New York, November 12, 1803. Urges “the utmost caution and care” in preparing John B. Church’s case for hearing before the Supreme Court. ALS , Hamilton Papers, Library of Congress. This letter concerns the case of John B. Church, Jr. v Tuthill Hubbart . See H to Theophilus Parsons, December 31, 1801 ; H to Otis, October 8, 1803 .
[ New York, June 26, 1803. On June 27–July 29, 1803, Rawle wrote to Hamilton : “This morning I received your favor of the 26th. inst.” Letter not found. ] A native of Philadelphia, Rawle studied law in England at the Middle Temple from 1781 to 1782. In 1782 he returned to America, and in 1789 he was elected to the Pennsylvania Assembly. He was United States attorney for the District of...
New York, March 25, 1801. Gives opinion concerning the right of Nathanael Greene’s executors to sell lands in his estate in New York State. ALS , The Sol Feinstone Collection, Library of the American Philosophical Society, Philadelphia. For background to this letter, see Wadsworth to H, August 23, 1800 .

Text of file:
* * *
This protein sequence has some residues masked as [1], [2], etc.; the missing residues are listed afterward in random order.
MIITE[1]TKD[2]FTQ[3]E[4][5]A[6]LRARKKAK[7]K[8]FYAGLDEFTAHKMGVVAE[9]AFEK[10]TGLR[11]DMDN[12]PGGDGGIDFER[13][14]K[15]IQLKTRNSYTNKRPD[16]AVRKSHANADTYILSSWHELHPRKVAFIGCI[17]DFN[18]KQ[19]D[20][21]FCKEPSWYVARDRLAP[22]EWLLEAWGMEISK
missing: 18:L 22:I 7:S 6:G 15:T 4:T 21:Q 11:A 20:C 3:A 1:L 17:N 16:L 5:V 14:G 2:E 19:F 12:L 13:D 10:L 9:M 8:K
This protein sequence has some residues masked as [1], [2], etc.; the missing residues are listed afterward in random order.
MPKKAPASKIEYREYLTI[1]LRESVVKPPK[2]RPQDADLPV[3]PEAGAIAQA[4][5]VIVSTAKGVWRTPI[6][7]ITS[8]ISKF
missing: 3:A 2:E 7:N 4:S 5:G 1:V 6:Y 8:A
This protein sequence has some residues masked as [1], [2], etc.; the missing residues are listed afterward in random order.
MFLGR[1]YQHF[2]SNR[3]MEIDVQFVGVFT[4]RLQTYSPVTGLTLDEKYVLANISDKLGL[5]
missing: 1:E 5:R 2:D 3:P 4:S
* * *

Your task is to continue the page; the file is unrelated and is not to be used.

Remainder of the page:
[ New York, March 13, 1803. On March 13, 1803, Hamilton wrote to Elizabeth Hamilton : “I write your father by this opportunity.” Letter not found. ]
Mr. Hamilton called at Major L’Enfant’s this Afternoon, with intent to communicate something interesting. He will be glad to see the Major, at his house, this Evening or tomorrow Morning. AL , Digges-L’Enfant-Morgan Collection, Library of Congress. For background to this letter, see H to L’Enfant, July 27, 1801, note 2 ; L’Enfant to H, September 4, 1801 .
New York, March 30, 1802. Seeks Dayton’s aid for client soliciting “the interposition of our Government with the Court of Spain for obtaining restitution of a vessel & Cargo seized in South America.” ALS , Joseph Hopkinson Papers, Historical Society of Pennsylvania, Philadelphia.